Zoe Leonard early photographs of her immediate surroundings in New York were taken in the 1970s, when she was still very young. She was interested in what she saw every day, such as shop windows, museums and shops, but also maps and anatomy drawings. Since then, she has practised photography as a way of documenting modern society and exposing its paradoxes, such as in her photographs of shops in New York and other cities, which reflect on the effects of globalisation. But Leonard also spent time living on her own in Alaska, taking pictures of the not-always-peaceful relationship between nature and civilisation. On a formal level, she rejects the usual conventions of photography, which she sees as a faithful representation of life and the world. She works on her images for a long time, always in black and white, reproduced in different sizes and formats, but never retouched so the accidents that occur during the developing process can be exposed. Besides photography, she also practises video, cinema, theatre and sculptural objects made with everyday materials. In all these disciplines, Leonard is an ardent defender of feminism and social activism with works in which the social and ideological dimension is powerfully reflected on her images of the everyday world.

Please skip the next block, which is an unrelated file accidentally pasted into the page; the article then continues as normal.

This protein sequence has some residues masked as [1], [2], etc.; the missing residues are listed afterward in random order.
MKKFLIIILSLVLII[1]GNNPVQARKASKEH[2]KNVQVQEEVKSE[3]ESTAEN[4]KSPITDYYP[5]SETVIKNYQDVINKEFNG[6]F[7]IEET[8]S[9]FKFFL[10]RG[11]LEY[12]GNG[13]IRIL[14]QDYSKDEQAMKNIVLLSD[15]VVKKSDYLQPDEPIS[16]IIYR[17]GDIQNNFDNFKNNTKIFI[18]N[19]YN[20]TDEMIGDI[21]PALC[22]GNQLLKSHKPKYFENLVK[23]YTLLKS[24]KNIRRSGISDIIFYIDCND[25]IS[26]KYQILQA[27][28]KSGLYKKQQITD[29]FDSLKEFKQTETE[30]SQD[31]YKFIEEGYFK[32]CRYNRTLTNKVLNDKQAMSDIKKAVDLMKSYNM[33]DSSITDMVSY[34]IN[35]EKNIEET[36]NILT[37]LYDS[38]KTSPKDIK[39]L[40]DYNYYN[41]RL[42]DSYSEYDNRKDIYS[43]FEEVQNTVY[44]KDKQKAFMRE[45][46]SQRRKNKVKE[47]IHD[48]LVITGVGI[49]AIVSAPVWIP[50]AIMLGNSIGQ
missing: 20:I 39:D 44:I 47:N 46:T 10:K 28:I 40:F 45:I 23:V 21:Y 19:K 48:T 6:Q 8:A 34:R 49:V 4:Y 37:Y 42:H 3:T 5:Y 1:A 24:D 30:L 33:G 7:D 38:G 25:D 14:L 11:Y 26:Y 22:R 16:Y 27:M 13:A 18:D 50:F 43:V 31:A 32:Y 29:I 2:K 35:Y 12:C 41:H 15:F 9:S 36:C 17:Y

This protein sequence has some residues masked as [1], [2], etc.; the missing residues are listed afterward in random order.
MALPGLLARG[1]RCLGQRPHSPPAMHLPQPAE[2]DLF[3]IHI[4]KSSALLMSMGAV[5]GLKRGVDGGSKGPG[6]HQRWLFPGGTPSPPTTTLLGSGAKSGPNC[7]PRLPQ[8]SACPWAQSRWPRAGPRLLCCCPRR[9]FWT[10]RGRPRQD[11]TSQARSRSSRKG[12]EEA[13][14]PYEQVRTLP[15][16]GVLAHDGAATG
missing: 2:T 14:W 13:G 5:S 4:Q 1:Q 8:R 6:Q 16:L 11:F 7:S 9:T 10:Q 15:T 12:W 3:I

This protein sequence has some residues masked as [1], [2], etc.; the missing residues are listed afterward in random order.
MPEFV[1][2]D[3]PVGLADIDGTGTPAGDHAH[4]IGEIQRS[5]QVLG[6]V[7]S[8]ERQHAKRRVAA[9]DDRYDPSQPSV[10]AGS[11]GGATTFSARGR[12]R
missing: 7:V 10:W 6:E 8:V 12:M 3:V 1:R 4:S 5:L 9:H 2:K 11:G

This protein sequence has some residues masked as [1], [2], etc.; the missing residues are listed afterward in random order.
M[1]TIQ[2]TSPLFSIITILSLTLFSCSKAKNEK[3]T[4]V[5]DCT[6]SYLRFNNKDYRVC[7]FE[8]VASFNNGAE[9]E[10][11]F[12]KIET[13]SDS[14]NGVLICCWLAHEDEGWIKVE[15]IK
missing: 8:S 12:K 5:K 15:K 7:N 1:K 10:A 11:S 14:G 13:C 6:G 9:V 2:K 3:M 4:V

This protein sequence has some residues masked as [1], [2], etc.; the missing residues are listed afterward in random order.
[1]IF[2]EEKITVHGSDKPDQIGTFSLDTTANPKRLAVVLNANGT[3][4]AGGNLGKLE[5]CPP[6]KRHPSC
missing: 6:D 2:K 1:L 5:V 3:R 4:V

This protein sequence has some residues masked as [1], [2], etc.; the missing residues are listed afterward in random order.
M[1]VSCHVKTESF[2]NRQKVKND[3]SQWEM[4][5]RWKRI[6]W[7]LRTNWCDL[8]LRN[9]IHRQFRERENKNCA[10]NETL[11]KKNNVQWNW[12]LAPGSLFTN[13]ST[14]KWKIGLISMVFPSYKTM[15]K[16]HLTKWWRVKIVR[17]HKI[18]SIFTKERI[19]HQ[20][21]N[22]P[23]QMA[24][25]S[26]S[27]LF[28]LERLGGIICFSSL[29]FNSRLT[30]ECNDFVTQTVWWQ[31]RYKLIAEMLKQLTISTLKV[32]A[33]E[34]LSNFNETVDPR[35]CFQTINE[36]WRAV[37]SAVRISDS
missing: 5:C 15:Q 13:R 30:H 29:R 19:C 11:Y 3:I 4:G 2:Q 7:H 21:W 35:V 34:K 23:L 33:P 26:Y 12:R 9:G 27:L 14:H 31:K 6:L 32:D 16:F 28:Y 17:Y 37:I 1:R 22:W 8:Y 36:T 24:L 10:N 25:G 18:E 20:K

Although the artist has been exhibiting since the 1970s, her work acquired international reputation after she was included in Documenta IX, 1992, and especially Documenta XII, 2007. In 2008 she had an exhibition at the Hispanic Society of New York, commissioned by the Dia Art Foundation. Since then, she has exhibited widely in numerous places around the world, such as New York, Ghent, Cologne, San Francisco, Kassel, Mexico City, Los Angeles, Seoul, Munich, Paris, Tokyo, Vienna, Jerusalem and Sydney, among others

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